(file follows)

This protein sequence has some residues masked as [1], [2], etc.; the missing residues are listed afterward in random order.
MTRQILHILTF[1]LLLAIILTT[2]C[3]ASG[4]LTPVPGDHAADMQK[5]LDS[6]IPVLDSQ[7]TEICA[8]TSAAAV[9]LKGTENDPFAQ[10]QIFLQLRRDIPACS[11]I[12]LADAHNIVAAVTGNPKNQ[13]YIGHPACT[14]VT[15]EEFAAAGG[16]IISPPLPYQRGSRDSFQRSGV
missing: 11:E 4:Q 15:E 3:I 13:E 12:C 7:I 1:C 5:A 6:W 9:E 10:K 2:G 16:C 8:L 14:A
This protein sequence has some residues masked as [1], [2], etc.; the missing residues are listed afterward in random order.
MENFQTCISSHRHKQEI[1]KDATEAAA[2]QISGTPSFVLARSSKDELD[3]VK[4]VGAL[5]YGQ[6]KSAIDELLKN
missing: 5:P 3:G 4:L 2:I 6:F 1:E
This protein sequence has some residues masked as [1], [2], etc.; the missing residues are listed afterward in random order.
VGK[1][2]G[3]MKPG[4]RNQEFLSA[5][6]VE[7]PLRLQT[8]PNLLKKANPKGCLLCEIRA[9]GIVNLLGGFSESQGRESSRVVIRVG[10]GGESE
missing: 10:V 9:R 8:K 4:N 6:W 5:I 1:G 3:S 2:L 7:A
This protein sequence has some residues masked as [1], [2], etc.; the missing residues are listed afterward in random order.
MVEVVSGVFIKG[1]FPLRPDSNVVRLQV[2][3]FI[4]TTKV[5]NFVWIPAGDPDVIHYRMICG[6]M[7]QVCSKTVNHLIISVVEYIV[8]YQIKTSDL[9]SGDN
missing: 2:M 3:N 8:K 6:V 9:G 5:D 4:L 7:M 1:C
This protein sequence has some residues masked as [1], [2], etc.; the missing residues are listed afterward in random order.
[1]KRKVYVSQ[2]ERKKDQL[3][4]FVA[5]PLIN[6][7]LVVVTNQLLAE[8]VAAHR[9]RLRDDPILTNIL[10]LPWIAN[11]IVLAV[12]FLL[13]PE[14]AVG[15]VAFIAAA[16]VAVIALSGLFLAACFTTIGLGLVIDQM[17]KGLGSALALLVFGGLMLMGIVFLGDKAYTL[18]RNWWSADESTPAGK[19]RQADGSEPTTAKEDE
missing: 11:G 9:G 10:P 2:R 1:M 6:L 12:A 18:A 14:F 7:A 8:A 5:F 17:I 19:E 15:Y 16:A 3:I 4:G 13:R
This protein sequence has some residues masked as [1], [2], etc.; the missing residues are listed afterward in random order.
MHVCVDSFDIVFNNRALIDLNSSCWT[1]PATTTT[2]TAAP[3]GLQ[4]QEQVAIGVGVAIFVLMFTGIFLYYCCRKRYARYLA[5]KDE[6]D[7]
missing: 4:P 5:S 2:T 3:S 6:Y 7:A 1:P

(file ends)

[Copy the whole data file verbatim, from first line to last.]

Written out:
This protein sequence has some residues masked as [1], [2], etc.; the missing residues are listed afterward in random order.
MTRQILHILTF[1]LLLAIILTT[2]C[3]ASG[4]LTPVPGDHAADMQK[5]LDS[6]IPVLDSQ[7]TEICA[8]TSAAAV[9]LKGTENDPFAQ[10]QIFLQLRRDIPACS[11]I[12]LADAHNIVAAVTGNPKNQ[13]YIGHPACT[14]VT[15]EEFAAAGG[16]IISPPLPYQRGSRDSFQRSGV
missing: 11:E 4:Q 15:E 3:I 13:E 12:C 7:I 1:C 5:A 6:W 9:E 10:K 2:G 16:C 8:L 14:A
This protein sequence has some residues masked as [1], [2], etc.; the missing residues are listed afterward in random order.
MENFQTCISSHRHKQEI[1]KDATEAAA[2]QISGTPSFVLARSSKDELD[3]VK[4]VGAL[5]YGQ[6]KSAIDELLKN
missing: 5:P 3:G 4:L 2:I 6:F 1:E
This protein sequence has some residues masked as [1], [2], etc.; the missing residues are listed afterward in random order.
VGK[1][2]G[3]MKPG[4]RNQEFLSA[5][6]VE[7]PLRLQT[8]PNLLKKANPKGCLLCEIRA[9]GIVNLLGGFSESQGRESSRVVIRVG[10]GGESE
missing: 10:V 9:R 8:K 4:N 6:W 5:I 1:G 3:S 2:L 7:A
This protein sequence has some residues masked as [1], [2], etc.; the missing residues are listed afterward in random order.
MVEVVSGVFIKG[1]FPLRPDSNVVRLQV[2][3]FI[4]TTKV[5]NFVWIPAGDPDVIHYRMICG[6]M[7]QVCSKTVNHLIISVVEYIV[8]YQIKTSDL[9]SGDN
missing: 2:M 3:N 8:K 6:V 9:G 5:D 4:L 7:M 1:C
This protein sequence has some residues masked as [1], [2], etc.; the missing residues are listed afterward in random order.
[1]KRKVYVSQ[2]ERKKDQL[3][4]FVA[5]PLIN[6][7]LVVVTNQLLAE[8]VAAHR[9]RLRDDPILTNIL[10]LPWIAN[11]IVLAV[12]FLL[13]PE[14]AVG[15]VAFIAAA[16]VAVIALSGLFLAACFTTIGLGLVIDQM[17]KGLGSALALLVFGGLMLMGIVFLGDKAYTL[18]RNWWSADESTPAGK[19]RQADGSEPTTAKEDE
missing: 11:G 9:G 10:P 2:R 1:M 6:L 12:A 18:A 14:F 7:A 8:A 5:F 17:I 19:E 15:Y 16:A 3:I 4:G 13:R
This protein sequence has some residues masked as [1], [2], etc.; the missing residues are listed afterward in random order.
MHVCVDSFDIVFNNRALIDLNSSCWT[1]PATTTT[2]TAAP[3]GLQ[4]QEQVAIGVGVAIFVLMFTGIFLYYCCRKRYARYLA[5]KDE[6]D[7]
missing: 4:P 5:S 2:T 3:S 6:Y 7:A 1:P